“The Art of the Manuscript” exhibit shows Tolkien’s creative process at Haggerty Museum

Published in 1954, “Lord of The Rings” captivated the minds of people all around the world. With over 150 million copies sold, the book drew a huge fan base and has grown from a 1,216-page book to a series of films considered to be one of the greatest and most influential film series ever made. But what was once hidden from the public, now on display, shows the true genius that allowed the series to grow so large.

J.R.R. Tolkien: The Art of the Manuscript” opened at the Haggerty Museum of Art on Marquette’s campus Aug. 19, and will stay available to the public until Dec. 23. The exhibit takes viewers through a journey of J.R.R. Tolkien’s writing process as he set out to create the world known as Middle-earth.

The exhibit features manuscripts, both in terms of those studied by Tolkien as a medieval philologist and the ones that are now pages of the “Lord of The Rings” series. Out of the 147 manuscripts, 37 of them are on display for the first time.

Susan Longhenry, director of the Haggerty Museum of Art, was anxious to bring this exhibit on campus, not only for Marquette students and staff but the general public as well. She said that a lot of work went into creating a captivating and enlightening display.

“We got to thinking on how we could make this exhibit visually make sense in terms of our mission.  Our two curators came up with the idea of getting more visual material because a lot of the stuff here is just written manuscripts. We also borrowed about 35 items from the libraries at the University of Oxford in order to make this happen,” Longhenry said.

A central theme of the exhibit is finding sources of inspiration and pursuing the creative process through the example of Tolkien.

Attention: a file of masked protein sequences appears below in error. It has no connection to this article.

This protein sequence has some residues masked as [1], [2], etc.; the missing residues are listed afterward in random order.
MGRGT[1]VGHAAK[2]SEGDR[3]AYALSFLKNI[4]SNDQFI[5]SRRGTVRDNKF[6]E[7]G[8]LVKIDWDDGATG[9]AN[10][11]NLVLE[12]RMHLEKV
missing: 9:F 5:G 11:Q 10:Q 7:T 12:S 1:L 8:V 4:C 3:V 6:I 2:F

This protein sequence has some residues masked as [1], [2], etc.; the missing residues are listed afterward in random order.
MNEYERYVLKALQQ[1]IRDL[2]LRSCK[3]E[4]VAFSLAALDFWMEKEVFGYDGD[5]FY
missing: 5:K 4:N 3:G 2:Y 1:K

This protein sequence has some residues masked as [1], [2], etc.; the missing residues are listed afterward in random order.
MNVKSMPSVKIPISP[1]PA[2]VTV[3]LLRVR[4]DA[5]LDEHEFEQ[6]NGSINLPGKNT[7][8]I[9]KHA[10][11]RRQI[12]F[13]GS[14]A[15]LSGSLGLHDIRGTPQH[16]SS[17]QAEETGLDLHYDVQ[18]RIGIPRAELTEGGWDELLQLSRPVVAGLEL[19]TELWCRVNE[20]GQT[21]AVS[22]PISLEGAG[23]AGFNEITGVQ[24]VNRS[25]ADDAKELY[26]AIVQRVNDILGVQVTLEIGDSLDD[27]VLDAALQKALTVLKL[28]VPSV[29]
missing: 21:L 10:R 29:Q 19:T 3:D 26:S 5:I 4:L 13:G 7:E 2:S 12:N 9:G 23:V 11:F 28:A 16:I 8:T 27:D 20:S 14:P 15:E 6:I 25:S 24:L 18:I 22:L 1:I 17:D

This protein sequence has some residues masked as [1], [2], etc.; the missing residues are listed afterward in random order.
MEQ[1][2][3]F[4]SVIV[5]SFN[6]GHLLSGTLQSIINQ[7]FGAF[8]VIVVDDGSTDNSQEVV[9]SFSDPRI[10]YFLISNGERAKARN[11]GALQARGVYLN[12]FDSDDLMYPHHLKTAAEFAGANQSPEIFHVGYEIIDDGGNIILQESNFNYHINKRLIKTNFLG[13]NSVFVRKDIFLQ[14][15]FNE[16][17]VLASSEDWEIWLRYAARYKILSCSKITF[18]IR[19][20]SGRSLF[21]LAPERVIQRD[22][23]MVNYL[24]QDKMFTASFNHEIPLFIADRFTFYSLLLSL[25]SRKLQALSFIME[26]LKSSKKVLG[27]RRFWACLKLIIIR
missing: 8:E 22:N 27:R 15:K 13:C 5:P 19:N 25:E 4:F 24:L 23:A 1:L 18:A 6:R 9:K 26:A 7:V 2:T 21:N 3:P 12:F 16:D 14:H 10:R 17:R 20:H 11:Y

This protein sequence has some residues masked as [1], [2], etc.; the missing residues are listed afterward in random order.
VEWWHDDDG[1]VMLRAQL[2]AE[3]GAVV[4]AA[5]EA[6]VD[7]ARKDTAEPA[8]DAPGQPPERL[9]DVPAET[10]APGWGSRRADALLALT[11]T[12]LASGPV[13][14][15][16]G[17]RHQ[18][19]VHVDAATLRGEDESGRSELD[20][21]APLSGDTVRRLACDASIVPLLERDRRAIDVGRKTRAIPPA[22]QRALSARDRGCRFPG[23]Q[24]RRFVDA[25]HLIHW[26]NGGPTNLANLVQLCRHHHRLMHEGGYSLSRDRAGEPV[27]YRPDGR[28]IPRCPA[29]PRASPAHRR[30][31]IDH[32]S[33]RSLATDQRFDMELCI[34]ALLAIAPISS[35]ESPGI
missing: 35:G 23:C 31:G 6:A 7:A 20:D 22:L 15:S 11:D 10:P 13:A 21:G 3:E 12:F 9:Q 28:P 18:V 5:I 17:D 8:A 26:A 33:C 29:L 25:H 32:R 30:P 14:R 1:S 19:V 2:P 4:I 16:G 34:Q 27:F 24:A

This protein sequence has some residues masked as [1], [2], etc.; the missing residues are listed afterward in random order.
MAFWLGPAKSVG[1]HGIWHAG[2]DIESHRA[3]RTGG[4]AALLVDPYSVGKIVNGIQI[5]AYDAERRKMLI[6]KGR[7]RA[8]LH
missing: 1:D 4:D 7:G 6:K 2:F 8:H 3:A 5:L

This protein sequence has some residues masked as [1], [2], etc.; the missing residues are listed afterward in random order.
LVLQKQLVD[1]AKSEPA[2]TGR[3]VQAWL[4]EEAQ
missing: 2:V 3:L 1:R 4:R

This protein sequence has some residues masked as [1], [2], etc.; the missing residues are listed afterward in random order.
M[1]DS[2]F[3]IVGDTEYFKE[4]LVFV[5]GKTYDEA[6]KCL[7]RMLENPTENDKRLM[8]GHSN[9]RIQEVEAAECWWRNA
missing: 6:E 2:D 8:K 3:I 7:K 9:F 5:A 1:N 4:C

“For Tolkien, it was all about source material. The exhibition is really about documenting the process that he went through to create the world he did. I think that’s why people are responding to it so well because it’s like he’s here,” Longhenry said.

As the exhibit continues to show at the museum, Christine Flemming, manager of community engagement for the Haggerty Museum of Art, said there are lots of plans to create more engagement through events to expose the exhibit to more people.

“The team of interns and student workers I supervise have been hard at work creating a new chapter of our “Art Across Curriculum” program, a family gallery guide, exhibition highlight tours and a scavenger hunt for the exhibition,” Flemming said. “I recommend that folks visit the exhibition more than once. The material on view deserves to be viewed slowly with purpose.”

Longhenry also said there are more plans to implement the creative process addressed in the exhibit into classes at Marquette.

“Today we are piloting programs with the biology department and the honors program that are about the creative process. A professor came to us and said her students were struggling with being creative in the STEM fields. We hope that this can inspire some creativity in them,” Longhenry said.

Longhenry said the exhibit has reached out way further than Milwaukee.

“There were people here for the opening from the German Tolkien society. We have sold about 300 of the catalogs already, and many internationally,” Longhenry said. “It’s amazing to see the impact that Tolkien made on so many people’s lives, and I am glad we can bring them this exhibit.”

This story was written by Phoebe Goebel. She can be reached at phoebe.goebel@marquette.edu